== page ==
The Billboard Book of Number One Rhythm & Blues Hits

The Billboard charts have a currency acknowledged around the world.  The Billboard Book of Number One Rhythm & Blues Hits, written by Adam White and Fred Bronson, pays tribute to many of those who helped to create a quarter-century of unimpeachable music:  singers, songwriters, musicians, producers and more – even some of the record executives whose hustle delivered the hits and sent them to the soul summit.

Through hundreds of interviews with the musicians, producers and songwriters involved in the making of such classics as “Respect,” “Rainy Night In Georgia” and “One Nation Under A Groove,” it provides a fascinating insight into the sound of black America
— The Times



Aretha Franklin
Atlantic 2518
Writers: Aretha Franklin, Ted White
Producer: Jerry Wexler
No. 1, June 15, 1968 (3 weeks)

Lady Soul was wowing Europe when "Think" was released at the beginning of May 1968.

She hit Paris like a hurricane ("C'est la nouvelle reine du blues," declared one critic) and recorded a live album at the city's Olympia Theatre on the evening of May 7. Five days later, she lifted the roof of London's Hammersmith Odeon with an equally dynamic show. "The near-hysteria at the last concert at Hammersmith," noted a Blues & Soul review, "rivalled, if not surpassed, the reaction to the last concerts here by Otis Redding and the more recent Sam & Dave/Arthur Conley review."

In the recording studio, Aretha had some of the best musicians available; on the road, that wasn't always the case. "When Aretha started and the politics were controlled by her husband [Ted White] at the time," observes Jerry Wexler, "her husband had control of a band led by some friend of his, a bebop trumpet player from Detroit. I don't know what the hell they were — second-rate jazzmen — but they were horrible."

Arranger Arif Mradin remembers that bandleader, too. "He would forget the charts, and things like that," he says. Nevertheless, Wexler acknowledges that Ted White never tried to get those musicians into the studio with Aretha. "They only played behind her on her gigs," he says, "and I was never interfered with. I was able to use all the best players."

Aretha's husband's influence extended beyond the choice of touring musicians — he shared the songwriting credits on "Think," just as he did on her previous Number One, "(Sweet Sweet Baby) Since You've Been Gone," and on "Dr. Feelgood (Love Is A Serious Business)," a transcendental track from her first Atlantic Records album.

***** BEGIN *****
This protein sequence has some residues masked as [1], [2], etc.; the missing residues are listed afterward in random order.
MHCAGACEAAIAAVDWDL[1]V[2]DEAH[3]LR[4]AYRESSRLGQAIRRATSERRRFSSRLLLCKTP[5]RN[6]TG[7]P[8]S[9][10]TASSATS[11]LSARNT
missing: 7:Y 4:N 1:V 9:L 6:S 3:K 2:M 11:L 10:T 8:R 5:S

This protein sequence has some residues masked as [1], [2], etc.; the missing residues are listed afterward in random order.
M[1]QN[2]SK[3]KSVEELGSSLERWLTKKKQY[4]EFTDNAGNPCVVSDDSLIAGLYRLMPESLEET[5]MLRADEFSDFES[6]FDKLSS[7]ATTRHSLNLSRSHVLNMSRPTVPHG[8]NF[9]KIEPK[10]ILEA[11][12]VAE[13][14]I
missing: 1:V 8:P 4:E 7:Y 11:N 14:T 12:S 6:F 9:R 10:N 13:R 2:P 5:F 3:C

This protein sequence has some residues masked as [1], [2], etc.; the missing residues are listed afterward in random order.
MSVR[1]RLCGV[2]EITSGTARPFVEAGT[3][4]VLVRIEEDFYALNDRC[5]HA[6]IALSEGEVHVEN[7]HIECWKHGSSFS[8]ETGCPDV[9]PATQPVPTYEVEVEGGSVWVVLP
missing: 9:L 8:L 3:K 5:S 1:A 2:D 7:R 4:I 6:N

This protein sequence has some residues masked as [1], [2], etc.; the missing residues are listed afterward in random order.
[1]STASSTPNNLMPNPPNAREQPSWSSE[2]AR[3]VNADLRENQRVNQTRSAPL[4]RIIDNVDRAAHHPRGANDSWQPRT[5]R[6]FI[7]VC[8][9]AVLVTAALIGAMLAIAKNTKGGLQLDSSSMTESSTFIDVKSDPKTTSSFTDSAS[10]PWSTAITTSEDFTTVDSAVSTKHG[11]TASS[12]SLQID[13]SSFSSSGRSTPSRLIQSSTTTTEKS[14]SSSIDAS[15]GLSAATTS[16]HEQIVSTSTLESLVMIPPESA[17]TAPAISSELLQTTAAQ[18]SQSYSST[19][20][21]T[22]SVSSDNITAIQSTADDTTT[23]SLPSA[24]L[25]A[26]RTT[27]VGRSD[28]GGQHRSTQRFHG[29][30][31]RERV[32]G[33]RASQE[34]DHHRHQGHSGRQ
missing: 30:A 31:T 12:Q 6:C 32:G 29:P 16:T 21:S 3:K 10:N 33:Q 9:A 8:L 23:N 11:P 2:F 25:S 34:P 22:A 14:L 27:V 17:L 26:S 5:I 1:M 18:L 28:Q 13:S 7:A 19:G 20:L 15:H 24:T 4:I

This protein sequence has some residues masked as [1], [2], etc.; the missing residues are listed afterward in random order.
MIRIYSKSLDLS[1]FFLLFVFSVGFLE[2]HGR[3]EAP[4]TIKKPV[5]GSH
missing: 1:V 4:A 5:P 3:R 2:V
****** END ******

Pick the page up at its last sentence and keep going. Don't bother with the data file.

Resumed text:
"Think" was recorded in New York at the Atlantic studios on April 15, 1968. Aretha played piano — if "played" is a sufficient description — with support from Spooner Oldham (organ), Roger Hawkins (drums), Tommy Cogbill and Jimmy Johnson (guitar), and Jerry Jemmott (bass).

The horn players, like the rhythm section, were imported from Memphis: Wayne Jackson (trumpet), Andrew Love and Charles Chalmers (tenor sax), and Floyd Newman and Willie Bridges (baritone sax). The background vocalists, of course, were the Sweet Inspirations. Jerry Wexler recalls one highlight from the session — how bassman Cogbill spiced up the instrumentation with some guitar overdubs, which kick in as the song changes key. "After we finished [the track], Tommy said, 'There's a little obligato I can do, a guitar obligato — listen to this.' I said, 'That's great, go ahead and do it.' Now, you listen to it carefully and if it isn't what I'm telling you, it's a damned close cousin: it's 'Dixie'."

Twelve years later, "Think" made a surprise comeback by way of Hollywood. In John Belushi and Dan Aykroyd's The Blues Brothers, Aretha appeared as a soul food restaurant owner, advising her screen husband against rejoining Jake and Elwood Blues in their band ("you'd better think"). She sang a version of the song that almost matched the drive and passion of the original — and was infinitely more entertaining than the automobile mayhem of the movie's climax.